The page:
What's Happening with the UMC, and How Will It Affect Grace?

By Rev. Cindy Marino

People are wondering...Are we splitting?  What’s happening? What’s the Global Methodist Church (GMC)?
We’ll hear more and more of these questions as we grow closer to the next General Conference in 2024. In the meantime, however, I invite you to keep in mind that until or unless the 2024 General Conference (GC)makes a decision, nothing happens.
You may have heard that a split took place with the launch of the Global Methodist Church (GMC) on May 1; however, that’s not the case. The GMC is comprised of congregations that chose to disaffiliate from the UMC to join this new denomination, which is not related to the current UMC. The UMC as we know it is still intact and will remain so until or unless decisions are made at the next GC in 2024 to change that status.
There are several issues at the base of the conversations around splitting, the most prevalent of which is the UMC’s position on sexuality. There is likely to be legislation presented at the 2024 GC that will challenge the UMC’s current position, added in 1972.
The current Book of Discipline states that “the practice of homosexuality is incompatible with Christian teaching.” Based on that position, the Church has maintained restrictions regarding pastors. Pastors may not be “self-avowed, practicing homosexuals” and may not conduct ceremonies that celebrate same-sex weddings or unions. Such ceremonies also may not be held on church property.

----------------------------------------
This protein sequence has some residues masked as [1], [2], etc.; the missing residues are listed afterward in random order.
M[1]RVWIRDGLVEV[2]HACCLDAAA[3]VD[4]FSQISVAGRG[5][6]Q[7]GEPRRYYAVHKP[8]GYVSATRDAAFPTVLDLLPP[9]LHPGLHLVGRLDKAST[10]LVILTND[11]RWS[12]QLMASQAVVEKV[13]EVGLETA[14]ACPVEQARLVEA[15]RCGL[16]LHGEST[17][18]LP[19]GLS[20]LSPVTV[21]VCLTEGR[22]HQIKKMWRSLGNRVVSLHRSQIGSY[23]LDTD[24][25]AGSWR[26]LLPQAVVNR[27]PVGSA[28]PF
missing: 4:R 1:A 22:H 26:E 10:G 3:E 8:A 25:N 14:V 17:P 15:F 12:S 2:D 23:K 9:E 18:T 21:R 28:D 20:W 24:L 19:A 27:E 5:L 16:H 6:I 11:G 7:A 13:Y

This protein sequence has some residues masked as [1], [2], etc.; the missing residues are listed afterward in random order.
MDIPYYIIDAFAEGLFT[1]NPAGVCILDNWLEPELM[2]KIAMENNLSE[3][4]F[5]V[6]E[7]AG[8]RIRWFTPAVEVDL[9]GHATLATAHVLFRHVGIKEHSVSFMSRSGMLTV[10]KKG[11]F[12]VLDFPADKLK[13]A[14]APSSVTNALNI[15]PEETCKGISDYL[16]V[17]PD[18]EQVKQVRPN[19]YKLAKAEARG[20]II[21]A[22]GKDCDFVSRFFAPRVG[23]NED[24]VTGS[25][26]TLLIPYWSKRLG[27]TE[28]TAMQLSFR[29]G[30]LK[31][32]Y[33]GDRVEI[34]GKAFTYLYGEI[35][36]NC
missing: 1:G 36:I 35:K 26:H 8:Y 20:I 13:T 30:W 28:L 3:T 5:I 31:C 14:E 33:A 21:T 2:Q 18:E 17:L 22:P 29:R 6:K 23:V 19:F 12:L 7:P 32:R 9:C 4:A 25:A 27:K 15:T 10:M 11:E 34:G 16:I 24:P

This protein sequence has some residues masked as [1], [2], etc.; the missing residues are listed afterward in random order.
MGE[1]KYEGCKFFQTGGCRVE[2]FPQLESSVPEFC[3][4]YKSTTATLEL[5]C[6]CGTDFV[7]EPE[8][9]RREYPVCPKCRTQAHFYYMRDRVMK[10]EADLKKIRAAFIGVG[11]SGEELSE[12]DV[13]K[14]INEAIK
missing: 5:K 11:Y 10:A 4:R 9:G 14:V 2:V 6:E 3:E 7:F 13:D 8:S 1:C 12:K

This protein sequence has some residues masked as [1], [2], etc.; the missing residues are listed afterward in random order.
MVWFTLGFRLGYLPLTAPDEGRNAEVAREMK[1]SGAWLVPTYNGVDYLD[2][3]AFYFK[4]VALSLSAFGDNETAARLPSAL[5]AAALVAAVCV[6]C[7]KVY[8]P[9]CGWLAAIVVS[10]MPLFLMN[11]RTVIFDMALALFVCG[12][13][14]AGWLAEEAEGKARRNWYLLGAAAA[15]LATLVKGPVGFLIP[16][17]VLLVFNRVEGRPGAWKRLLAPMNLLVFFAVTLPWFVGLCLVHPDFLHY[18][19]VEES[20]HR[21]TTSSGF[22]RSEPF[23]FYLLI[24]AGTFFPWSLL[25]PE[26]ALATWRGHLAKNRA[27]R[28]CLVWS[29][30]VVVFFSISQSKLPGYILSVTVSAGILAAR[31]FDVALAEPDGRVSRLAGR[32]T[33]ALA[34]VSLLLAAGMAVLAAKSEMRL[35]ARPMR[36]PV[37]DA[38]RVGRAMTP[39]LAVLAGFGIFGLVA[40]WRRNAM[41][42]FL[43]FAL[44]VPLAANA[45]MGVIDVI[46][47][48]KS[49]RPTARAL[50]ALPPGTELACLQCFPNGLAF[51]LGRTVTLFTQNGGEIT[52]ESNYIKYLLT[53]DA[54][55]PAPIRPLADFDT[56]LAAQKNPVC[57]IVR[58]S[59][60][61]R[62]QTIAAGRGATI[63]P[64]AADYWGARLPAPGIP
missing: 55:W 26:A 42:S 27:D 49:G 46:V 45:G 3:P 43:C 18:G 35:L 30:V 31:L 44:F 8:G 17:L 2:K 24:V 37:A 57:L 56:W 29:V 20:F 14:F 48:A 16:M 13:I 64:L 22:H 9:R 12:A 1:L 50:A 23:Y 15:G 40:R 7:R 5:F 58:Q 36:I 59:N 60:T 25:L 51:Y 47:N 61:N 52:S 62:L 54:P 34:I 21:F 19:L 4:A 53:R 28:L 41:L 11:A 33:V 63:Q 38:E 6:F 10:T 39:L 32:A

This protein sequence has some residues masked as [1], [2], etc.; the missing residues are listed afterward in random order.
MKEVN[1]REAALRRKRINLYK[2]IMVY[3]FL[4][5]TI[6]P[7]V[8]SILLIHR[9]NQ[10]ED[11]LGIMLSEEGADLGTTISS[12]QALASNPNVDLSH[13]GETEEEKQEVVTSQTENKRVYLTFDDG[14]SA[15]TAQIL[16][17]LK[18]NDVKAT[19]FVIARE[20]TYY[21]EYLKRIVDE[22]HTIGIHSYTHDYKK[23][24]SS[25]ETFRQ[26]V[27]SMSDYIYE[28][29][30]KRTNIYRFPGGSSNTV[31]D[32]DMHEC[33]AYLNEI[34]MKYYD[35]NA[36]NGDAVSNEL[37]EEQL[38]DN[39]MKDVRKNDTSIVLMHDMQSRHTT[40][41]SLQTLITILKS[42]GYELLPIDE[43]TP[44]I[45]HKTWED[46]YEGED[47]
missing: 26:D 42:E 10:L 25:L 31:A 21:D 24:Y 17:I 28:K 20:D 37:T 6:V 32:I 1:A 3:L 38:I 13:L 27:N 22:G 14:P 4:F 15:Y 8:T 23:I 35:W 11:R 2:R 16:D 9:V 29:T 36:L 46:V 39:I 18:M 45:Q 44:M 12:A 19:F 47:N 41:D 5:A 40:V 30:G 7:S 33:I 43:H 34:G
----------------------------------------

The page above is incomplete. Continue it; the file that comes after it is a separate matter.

The Church affirms that all people are of sacred worth and are equally valuable in the sight of God. Click here for a helpful article with more information.
Many anticipate proposals to remove this language at General Conference in 2024. If any are approved, those churches that want it retained might then plan to leave the UMC. But without a decision from GC that gives them an exit plan, they face obstacles around property and finances. It’s a lengthy process for a congregation to separate, and there are many considerations. You might read the article from our Bishop John Hopkins in the April edition of the Northern Illinois Report here.
We don’t know how the General Conference will respond to new legislation in 2024. We don’t know what the new proposals will be. There could be a separation decided upon. Of course, there are always “what if” scenarios to consider. The issue, with a denomination of over 12 million members globally who are not of one mind, is complicated at the very least. I invite you to keep up with the latest developments at www.umnews.org, the official news agency of the
United Methodist Church